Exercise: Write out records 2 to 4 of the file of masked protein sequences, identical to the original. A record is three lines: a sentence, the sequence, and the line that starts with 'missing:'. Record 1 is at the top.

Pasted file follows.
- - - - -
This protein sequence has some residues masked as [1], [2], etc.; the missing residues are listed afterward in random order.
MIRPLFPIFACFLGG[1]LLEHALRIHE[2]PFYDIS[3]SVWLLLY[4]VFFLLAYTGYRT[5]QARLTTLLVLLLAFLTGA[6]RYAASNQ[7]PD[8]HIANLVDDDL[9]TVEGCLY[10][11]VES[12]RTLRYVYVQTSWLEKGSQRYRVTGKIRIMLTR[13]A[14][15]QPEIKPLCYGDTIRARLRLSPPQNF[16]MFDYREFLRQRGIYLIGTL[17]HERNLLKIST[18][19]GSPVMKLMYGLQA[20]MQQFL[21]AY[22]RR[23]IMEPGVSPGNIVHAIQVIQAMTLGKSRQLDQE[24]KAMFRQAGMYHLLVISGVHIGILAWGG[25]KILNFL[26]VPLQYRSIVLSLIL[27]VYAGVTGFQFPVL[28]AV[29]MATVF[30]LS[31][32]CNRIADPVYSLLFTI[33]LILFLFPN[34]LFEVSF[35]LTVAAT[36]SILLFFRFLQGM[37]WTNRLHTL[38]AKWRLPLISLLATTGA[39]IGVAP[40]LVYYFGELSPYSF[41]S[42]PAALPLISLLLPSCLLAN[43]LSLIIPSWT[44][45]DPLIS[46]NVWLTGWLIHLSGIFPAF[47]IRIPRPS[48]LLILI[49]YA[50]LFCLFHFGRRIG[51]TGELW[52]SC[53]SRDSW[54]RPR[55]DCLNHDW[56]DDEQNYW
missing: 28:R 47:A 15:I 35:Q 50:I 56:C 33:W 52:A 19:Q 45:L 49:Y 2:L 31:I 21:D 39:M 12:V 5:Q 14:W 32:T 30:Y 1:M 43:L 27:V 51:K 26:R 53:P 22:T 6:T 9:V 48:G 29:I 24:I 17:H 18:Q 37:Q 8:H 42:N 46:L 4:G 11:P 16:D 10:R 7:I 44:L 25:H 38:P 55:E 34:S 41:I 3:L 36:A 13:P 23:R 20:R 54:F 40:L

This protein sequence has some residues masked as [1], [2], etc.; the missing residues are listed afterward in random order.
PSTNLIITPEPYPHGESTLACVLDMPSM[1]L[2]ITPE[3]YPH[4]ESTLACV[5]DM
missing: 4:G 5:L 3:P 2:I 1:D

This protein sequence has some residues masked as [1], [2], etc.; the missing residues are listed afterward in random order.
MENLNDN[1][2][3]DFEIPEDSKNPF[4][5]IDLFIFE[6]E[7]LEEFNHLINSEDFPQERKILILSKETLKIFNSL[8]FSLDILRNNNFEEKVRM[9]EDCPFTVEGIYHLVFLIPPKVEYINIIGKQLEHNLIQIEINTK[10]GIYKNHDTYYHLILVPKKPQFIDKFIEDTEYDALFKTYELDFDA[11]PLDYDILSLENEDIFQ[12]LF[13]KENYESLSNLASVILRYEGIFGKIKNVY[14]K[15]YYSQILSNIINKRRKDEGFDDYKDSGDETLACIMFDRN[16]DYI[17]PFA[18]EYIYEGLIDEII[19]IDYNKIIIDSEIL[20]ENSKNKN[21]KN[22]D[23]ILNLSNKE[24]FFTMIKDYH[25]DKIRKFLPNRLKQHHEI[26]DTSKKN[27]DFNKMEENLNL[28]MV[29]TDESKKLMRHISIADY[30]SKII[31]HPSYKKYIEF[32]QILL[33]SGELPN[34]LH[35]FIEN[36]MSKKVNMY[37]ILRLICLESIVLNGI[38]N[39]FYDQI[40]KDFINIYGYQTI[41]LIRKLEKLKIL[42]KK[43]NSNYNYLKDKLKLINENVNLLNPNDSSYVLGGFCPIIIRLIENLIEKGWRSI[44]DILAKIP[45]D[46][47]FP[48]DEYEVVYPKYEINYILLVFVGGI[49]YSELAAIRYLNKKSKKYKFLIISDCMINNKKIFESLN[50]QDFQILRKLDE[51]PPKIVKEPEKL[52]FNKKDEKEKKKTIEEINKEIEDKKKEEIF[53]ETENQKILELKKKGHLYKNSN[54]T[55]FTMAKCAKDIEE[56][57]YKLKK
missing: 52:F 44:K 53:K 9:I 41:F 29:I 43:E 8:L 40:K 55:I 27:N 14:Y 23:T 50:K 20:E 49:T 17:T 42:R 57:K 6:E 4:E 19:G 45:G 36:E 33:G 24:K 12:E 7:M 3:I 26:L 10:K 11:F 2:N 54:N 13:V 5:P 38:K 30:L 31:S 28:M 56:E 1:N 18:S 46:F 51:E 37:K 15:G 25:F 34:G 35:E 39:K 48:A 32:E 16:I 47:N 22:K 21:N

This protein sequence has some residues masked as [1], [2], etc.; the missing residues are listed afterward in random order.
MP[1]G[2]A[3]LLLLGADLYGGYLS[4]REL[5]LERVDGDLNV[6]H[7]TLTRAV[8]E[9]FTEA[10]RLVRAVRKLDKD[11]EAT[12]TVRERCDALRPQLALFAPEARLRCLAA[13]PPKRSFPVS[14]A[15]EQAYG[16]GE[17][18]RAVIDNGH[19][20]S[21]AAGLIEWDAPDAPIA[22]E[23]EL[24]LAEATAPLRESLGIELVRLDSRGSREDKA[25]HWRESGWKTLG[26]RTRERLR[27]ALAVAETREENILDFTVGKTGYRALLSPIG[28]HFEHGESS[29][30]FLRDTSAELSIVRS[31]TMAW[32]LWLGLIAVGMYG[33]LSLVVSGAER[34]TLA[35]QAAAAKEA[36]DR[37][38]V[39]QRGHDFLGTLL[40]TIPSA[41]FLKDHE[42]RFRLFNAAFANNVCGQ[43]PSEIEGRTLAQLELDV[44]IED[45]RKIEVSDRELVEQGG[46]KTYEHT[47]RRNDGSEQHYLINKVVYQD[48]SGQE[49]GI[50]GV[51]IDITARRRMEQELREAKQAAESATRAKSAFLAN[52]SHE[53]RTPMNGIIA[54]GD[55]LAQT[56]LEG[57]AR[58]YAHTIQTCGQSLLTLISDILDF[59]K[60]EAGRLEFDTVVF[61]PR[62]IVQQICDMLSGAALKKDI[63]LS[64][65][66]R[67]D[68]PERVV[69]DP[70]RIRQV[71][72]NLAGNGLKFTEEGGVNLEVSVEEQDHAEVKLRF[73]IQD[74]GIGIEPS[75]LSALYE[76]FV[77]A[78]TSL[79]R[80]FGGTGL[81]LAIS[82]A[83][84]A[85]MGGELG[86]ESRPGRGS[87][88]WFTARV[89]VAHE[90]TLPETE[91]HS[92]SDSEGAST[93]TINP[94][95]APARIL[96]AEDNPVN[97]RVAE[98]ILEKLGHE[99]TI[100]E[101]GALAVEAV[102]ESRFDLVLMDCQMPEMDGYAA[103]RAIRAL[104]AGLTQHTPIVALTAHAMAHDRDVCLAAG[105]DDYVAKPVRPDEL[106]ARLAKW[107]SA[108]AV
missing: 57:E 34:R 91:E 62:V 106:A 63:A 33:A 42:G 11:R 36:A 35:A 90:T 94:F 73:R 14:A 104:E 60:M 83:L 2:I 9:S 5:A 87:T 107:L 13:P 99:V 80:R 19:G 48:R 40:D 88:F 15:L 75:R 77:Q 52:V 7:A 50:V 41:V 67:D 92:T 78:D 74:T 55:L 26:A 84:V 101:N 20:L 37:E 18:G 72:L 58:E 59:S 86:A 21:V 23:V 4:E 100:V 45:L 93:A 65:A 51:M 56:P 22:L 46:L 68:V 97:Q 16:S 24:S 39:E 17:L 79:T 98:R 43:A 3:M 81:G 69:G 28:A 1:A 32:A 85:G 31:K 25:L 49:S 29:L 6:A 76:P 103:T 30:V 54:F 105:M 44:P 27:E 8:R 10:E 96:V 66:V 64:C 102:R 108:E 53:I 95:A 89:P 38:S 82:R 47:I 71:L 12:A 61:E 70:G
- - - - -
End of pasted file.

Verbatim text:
This protein sequence has some residues masked as [1], [2], etc.; the missing residues are listed afterward in random order.
PSTNLIITPEPYPHGESTLACVLDMPSM[1]L[2]ITPE[3]YPH[4]ESTLACV[5]DM
missing: 4:G 5:L 3:P 2:I 1:D

This protein sequence has some residues masked as [1], [2], etc.; the missing residues are listed afterward in random order.
MENLNDN[1][2][3]DFEIPEDSKNPF[4][5]IDLFIFE[6]E[7]LEEFNHLINSEDFPQERKILILSKETLKIFNSL[8]FSLDILRNNNFEEKVRM[9]EDCPFTVEGIYHLVFLIPPKVEYINIIGKQLEHNLIQIEINTK[10]GIYKNHDTYYHLILVPKKPQFIDKFIEDTEYDALFKTYELDFDA[11]PLDYDILSLENEDIFQ[12]LF[13]KENYESLSNLASVILRYEGIFGKIKNVY[14]K[15]YYSQILSNIINKRRKDEGFDDYKDSGDETLACIMFDRN[16]DYI[17]PFA[18]EYIYEGLIDEII[19]IDYNKIIIDSEIL[20]ENSKNKN[21]KN[22]D[23]ILNLSNKE[24]FFTMIKDYH[25]DKIRKFLPNRLKQHHEI[26]DTSKKN[27]DFNKMEENLNL[28]MV[29]TDESKKLMRHISIADY[30]SKII[31]HPSYKKYIEF[32]QILL[33]SGELPN[34]LH[35]FIEN[36]MSKKVNMY[37]ILRLICLESIVLNGI[38]N[39]FYDQI[40]KDFINIYGYQTI[41]LIRKLEKLKIL[42]KK[43]NSNYNYLKDKLKLINENVNLLNPNDSSYVLGGFCPIIIRLIENLIEKGWRSI[44]DILAKIP[45]D[46][47]FP[48]DEYEVVYPKYEINYILLVFVGGI[49]YSELAAIRYLNKKSKKYKFLIISDCMINNKKIFESLN[50]QDFQILRKLDE[51]PPKIVKEPEKL[52]FNKKDEKEKKKTIEEINKEIEDKKKEEIF[53]ETENQKILELKKKGHLYKNSN[54]T[55]FTMAKCAKDIEE[56][57]YKLKK
missing: 52:F 44:K 53:K 9:I 41:F 29:I 43:E 8:L 40:K 55:I 27:N 14:Y 23:T 50:K 20:E 49:T 17:T 42:R 57:K 6:E 4:E 19:G 45:G 36:E 33:G 24:K 12:E 7:M 3:I 26:L 10:K 11:F 2:N 54:N 13:V 5:P 38:K 30:L 31:S 28:M 56:E 1:N 18:S 46:F 51:E 37:K 15:G 25:F 34:G 35:E 39:K 48:A 32:E 16:I 47:N 22:K 21:N

This protein sequence has some residues masked as [1], [2], etc.; the missing residues are listed afterward in random order.
MP[1]G[2]A[3]LLLLGADLYGGYLS[4]REL[5]LERVDGDLNV[6]H[7]TLTRAV[8]E[9]FTEA[10]RLVRAVRKLDKD[11]EAT[12]TVRERCDALRPQLALFAPEARLRCLAA[13]PPKRSFPVS[14]A[15]EQAYG[16]GE[17][18]RAVIDNGH[19][20]S[21]AAGLIEWDAPDAPIA[22]E[23]EL[24]LAEATAPLRESLGIELVRLDSRGSREDKA[25]HWRESGWKTLG[26]RTRERLR[27]ALAVAETREENILDFTVGKTGYRALLSPIG[28]HFEHGESS[29][30]FLRDTSAELSIVRS[31]TMAW[32]LWLGLIAVGMYG[33]LSLVVSGAER[34]TLA[35]QAAAAKEA[36]DR[37][38]V[39]QRGHDFLGTLL[40]TIPSA[41]FLKDHE[42]RFRLFNAAFANNVCGQ[43]PSEIEGRTLAQLELDV[44]IED[45]RKIEVSDRELVEQGG[46]KTYEHT[47]RRNDGSEQHYLINKVVYQD[48]SGQE[49]GI[50]GV[51]IDITARRRMEQELREAKQAAESATRAKSAFLAN[52]SHE[53]RTPMNGIIA[54]GD[55]LAQT[56]LEG[57]AR[58]YAHTIQTCGQSLLTLISDILDF[59]K[60]EAGRLEFDTVVF[61]PR[62]IVQQICDMLSGAALKKDI[63]LS[64][65][66]R[67]D[68]PERVV[69]DP[70]RIRQV[71][72]NLAGNGLKFTEEGGVNLEVSVEEQDHAEVKLRF[73]IQD[74]GIGIEPS[75]LSALYE[76]FV[77]A[78]TSL[79]R[80]FGGTGL[81]LAIS[82]A[83][84]A[85]MGGELG[86]ESRPGRGS[87][88]WFTARV[89]VAHE[90]TLPETE[91]HS[92]SDSEGAST[93]TINP[94][95]APARIL[96]AEDNPVN[97]RVAE[98]ILEKLGHE[99]TI[100]E[101]GALAVEAV[102]ESRFDLVLMDCQMPEMDGYAA[103]RAIRAL[104]AGLTQHTPIVALTAHAMAHDRDVCLAAG[105]DDYVAKPVRPDEL[106]ARLAKW[107]SA[108]AV
missing: 57:E 34:R 91:E 62:V 106:A 63:A 33:A 42:G 11:R 36:A 35:A 90:T 94:F 73:R 14:A 104:E 60:M 83:L 2:I 9:S 5:A 87:T 107:L 13:P 99:V 80:R 19:G 48:R 40:D 88:F 15:L 75:R 77:Q 52:V 7:A 50:V 41:V 67:D 92:T 78:D 74:T 55:L 26:A 84:V 101:N 20:L 37:E 18:G 72:L 58:E 59:S 86:A 21:V 23:V 4:E 100:V 45:L 93:A 65:A 51:M 56:P 22:L 46:L 68:V 97:Q 16:S 24:S 39:E 17:L 79:T 98:R 43:A 3:M 81:G 69:G 28:A 1:A 32:A 85:G 31:K 25:L 49:S 29:L 6:A 76:P 103:T 30:V 54:F 105:M 44:P 27:E 8:R 10:E 96:V 66:V 64:C 102:R 108:E 53:I 95:A 89:P 38:S 82:R 47:I 71:L 12:A 61:E 70:G